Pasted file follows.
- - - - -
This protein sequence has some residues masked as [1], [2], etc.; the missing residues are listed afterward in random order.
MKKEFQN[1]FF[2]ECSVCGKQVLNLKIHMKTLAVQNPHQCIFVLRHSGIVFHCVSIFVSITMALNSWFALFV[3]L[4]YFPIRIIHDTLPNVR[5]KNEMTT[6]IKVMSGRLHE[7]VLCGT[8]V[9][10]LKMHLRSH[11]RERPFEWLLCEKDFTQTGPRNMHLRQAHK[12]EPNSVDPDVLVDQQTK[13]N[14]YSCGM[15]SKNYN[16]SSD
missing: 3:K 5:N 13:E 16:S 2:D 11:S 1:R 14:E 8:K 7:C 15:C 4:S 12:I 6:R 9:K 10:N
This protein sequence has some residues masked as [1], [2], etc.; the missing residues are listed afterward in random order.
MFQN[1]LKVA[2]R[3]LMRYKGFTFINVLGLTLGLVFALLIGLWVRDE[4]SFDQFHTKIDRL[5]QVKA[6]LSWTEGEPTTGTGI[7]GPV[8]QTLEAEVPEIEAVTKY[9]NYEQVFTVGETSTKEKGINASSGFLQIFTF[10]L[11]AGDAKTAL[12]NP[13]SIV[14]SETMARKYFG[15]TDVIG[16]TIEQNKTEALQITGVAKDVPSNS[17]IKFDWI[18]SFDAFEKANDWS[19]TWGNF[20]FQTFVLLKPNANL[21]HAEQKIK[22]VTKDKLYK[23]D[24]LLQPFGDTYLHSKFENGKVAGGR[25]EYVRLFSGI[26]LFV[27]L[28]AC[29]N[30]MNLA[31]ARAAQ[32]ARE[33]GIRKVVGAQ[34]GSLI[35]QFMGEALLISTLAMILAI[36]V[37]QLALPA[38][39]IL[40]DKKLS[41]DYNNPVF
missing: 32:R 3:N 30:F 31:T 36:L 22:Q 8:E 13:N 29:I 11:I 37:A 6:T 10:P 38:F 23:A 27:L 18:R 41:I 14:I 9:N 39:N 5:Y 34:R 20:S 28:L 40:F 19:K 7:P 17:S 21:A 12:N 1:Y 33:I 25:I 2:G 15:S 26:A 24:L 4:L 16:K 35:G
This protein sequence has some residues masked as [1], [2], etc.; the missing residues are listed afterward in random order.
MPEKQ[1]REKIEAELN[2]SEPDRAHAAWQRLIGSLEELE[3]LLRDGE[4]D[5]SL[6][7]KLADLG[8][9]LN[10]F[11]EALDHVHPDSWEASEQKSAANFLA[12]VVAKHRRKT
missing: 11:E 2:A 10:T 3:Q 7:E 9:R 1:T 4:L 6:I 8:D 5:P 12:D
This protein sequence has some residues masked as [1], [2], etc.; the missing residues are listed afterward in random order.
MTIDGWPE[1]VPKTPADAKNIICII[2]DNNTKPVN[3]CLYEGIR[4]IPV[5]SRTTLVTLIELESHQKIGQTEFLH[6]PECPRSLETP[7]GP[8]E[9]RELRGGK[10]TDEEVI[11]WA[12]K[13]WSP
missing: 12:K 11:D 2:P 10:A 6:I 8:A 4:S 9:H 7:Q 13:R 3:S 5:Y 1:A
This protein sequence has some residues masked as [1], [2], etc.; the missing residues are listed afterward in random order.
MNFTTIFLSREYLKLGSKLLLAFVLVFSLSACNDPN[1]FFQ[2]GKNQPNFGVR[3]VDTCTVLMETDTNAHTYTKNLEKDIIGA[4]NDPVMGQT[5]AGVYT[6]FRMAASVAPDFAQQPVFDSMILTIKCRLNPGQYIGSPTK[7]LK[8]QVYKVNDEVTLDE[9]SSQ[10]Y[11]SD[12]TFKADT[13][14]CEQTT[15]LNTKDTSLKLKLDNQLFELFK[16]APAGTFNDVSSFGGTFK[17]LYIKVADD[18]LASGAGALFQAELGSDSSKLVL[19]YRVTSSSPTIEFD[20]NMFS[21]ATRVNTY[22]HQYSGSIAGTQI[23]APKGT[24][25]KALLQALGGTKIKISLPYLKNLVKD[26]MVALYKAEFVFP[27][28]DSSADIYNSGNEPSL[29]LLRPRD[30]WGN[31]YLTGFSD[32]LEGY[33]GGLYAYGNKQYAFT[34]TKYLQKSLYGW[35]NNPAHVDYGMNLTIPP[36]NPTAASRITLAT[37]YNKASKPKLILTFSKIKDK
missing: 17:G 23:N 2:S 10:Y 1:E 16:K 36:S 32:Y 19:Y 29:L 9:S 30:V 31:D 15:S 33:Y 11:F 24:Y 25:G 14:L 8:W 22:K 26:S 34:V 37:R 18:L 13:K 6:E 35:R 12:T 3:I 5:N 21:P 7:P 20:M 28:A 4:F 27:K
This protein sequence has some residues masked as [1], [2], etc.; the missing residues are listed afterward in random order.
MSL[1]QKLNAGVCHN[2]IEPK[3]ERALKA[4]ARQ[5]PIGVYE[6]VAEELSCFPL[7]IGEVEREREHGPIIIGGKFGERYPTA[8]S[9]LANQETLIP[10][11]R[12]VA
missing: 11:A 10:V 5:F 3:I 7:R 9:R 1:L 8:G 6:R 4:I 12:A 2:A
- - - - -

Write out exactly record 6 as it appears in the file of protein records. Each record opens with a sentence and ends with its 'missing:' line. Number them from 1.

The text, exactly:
This protein sequence has some residues masked as [1], [2], etc.; the missing residues are listed afterward in random order.
MSL[1]QKLNAGVCHN[2]IEPK[3]ERALKA[4]ARQ[5]PIGVYE[6]VAEELSCFPL[7]IGEVEREREHGPIIIGGKFGERYPTA[8]S[9]LANQETLIP[10][11]R[12]VA
missing: 11:A 10:V 5:F 3:I 7:R 9:R 1:L 8:G 6:R 4:I 12:A 2:A